We're following up on last week's Morrocan Chicken recipe in which I promised to get back to you after I made it with fish in place of chicken. I'm happy to report that as good as that chicken was, the fish version was just as good, if not maybe a bit better even. I know you can't even tell that there's fish under all of the sauce and olives, so you will have to take my word for it... there's a beautifully fresh piece of lingcod resting peacefully on that pillowy soft bed of couscous. Oh yeah.
Shortly after I posted the recipe last week, I headed down to my favorite fish place...
... and bought up some beautiful lingcod. We love how moist and meaty lingcod is, but just about any piece of your favorite fish will do. Well, with one caveat... I'm just not sure salmon would be a perfect choice here. For some reason I can't quite imagine the flavors together. I could be wrong. Let me know if you try it. In any case, if you're up for subbing in some fish with this beautiful sauce, here's the recipe...
Moroccan Fish Smothered in Olives
Recipe Adapted from the NY Times
This is the seafood version of our Moroccan Chicken Smothered in Olives. I would be hard pressed to choose a favorite between the two, but it's possible that the fish may have won by just a bit. Amazingly delicious. Use a meaty white fish here such as cod, halibut or lingcod. If you choose a thinner filet such as snapper or tilapia, just reduce the cooking times a bit.
4 6-7 ounce fish filets (see headnote)
1 large or 2 small onions, peeled, halved and sliced
2 tablespoons olive oil
1/2 teaspoon ground ginger
1 teaspoon ground turmeric
1 teaspoon ground cumin
2 teaspoons paprika
1 teaspoon cinnamon
1 teaspoon ground coriander
1/2 teaspoon ground cloves
1 1/2 teaspoons salt
4 cloves garlic, peeled and chopped
¾ cup chopped fresh cilantro leaves
1 3/4 cup low-sodium chicken broth, seafood stock or vegetable broth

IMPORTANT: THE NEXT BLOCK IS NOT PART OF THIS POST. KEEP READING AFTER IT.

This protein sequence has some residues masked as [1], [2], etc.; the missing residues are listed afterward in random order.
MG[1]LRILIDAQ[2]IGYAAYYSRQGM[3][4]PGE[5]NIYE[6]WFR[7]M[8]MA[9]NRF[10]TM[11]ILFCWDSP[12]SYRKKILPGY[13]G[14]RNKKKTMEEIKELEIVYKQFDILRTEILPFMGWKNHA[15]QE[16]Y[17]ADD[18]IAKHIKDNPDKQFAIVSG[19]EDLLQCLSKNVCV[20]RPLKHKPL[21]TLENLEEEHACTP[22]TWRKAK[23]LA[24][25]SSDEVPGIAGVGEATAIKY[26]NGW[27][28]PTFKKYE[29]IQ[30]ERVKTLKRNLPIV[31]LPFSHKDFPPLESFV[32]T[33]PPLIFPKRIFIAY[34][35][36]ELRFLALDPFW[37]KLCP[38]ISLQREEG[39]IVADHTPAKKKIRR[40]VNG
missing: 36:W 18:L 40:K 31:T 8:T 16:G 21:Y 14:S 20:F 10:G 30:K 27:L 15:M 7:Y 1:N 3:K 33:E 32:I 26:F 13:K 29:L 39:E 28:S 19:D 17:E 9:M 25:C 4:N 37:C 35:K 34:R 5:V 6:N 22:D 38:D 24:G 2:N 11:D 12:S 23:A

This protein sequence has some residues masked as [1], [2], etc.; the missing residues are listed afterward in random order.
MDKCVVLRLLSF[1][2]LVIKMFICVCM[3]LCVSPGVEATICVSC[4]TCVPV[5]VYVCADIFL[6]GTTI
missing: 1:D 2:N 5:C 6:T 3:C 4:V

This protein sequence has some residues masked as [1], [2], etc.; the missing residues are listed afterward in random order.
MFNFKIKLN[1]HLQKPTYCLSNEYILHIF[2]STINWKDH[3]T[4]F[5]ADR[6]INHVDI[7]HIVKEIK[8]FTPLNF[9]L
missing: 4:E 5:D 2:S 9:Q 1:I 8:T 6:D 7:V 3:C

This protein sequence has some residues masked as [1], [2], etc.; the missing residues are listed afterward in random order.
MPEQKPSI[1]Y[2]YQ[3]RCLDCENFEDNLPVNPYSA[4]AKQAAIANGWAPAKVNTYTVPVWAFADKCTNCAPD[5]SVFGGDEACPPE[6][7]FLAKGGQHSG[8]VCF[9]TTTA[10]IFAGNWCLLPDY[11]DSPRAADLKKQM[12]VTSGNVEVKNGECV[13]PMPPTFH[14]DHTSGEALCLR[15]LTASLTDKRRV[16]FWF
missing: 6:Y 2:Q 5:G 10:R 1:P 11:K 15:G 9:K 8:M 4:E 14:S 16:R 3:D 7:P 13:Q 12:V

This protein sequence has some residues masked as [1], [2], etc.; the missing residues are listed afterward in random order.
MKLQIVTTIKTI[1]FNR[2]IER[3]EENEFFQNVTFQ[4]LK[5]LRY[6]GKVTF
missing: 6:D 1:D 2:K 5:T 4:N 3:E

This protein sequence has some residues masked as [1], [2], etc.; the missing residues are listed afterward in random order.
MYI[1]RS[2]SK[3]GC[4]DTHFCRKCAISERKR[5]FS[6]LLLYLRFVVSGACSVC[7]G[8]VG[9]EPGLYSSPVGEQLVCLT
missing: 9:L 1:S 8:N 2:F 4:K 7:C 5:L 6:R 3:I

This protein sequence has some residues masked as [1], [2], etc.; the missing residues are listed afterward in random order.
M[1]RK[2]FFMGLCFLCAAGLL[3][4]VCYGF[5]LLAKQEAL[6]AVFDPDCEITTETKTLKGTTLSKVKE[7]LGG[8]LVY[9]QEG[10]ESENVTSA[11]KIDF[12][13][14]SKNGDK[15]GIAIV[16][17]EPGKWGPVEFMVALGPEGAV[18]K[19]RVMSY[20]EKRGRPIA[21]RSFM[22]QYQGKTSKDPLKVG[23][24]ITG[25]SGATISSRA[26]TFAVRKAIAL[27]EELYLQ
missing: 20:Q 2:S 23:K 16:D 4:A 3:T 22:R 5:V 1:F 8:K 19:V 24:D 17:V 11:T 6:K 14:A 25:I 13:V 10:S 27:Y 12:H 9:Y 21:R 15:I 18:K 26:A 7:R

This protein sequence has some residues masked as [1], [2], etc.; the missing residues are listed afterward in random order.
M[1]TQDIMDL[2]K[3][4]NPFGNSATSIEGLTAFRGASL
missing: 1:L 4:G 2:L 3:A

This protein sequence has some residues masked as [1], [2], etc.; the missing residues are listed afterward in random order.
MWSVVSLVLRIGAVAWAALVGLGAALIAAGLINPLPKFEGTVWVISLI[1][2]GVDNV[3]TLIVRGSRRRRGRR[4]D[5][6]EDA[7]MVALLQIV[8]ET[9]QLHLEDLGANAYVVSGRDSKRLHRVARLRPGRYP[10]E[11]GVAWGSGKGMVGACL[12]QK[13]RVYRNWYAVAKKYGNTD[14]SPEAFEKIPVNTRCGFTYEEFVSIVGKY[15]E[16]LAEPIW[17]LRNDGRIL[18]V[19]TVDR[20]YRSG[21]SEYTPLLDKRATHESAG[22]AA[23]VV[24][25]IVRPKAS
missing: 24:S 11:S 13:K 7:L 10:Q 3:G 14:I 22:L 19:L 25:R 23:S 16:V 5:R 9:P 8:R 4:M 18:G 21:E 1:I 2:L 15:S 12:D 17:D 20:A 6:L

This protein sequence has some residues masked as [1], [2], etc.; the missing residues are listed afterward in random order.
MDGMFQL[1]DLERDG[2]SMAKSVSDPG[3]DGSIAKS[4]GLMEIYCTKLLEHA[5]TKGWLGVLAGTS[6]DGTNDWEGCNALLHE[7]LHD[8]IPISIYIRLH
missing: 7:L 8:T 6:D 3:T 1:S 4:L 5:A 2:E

1 tablespoon Harissa paste (or more if using mild Harissa)
1 cup full-fat Greek yogurt
11 ounces pitted green olives in brine, drained (I used a combination of kalamatas and Manzanillas)
Serve over couscous
In a small bowl, combine the ginger, turmeric, cumin, paprika, cinnamon, coriander, salt and the cloves. Stir to blend well and set aside.
In a large-ish saute pan or skillet, saute onion slices in 2 tablespoons olive oil till soft and cooked down by about half (about 10-15 minutes). Add the garlic and the spices. Saute for a couple of minutes or until the spices are fragrant, and then add the fish. Turn to coat with the spices. Add 3/4 cup of the chicken broth.
Bring to a boil, then reduce heat to medium-low. Cover and simmer for 5 minutes, turning once.
Combine the remaining 1 cup chicken broth with the harissa and yogurt and add to the pan. Stir to incorporate and add more broth, if too thick or more yogurt if too thin. Taste for salt and spice. Scatter the olives over the sauce and then simmer partially covered for 5-6 more minutes. The fish is done when it begins to flake and the center is no longer translucent. Be careful not to overcook it!
To serve, sprinkle with a little more cilantro and serve over couscous. We also like to serve it with a little dollop of yogurt on the side.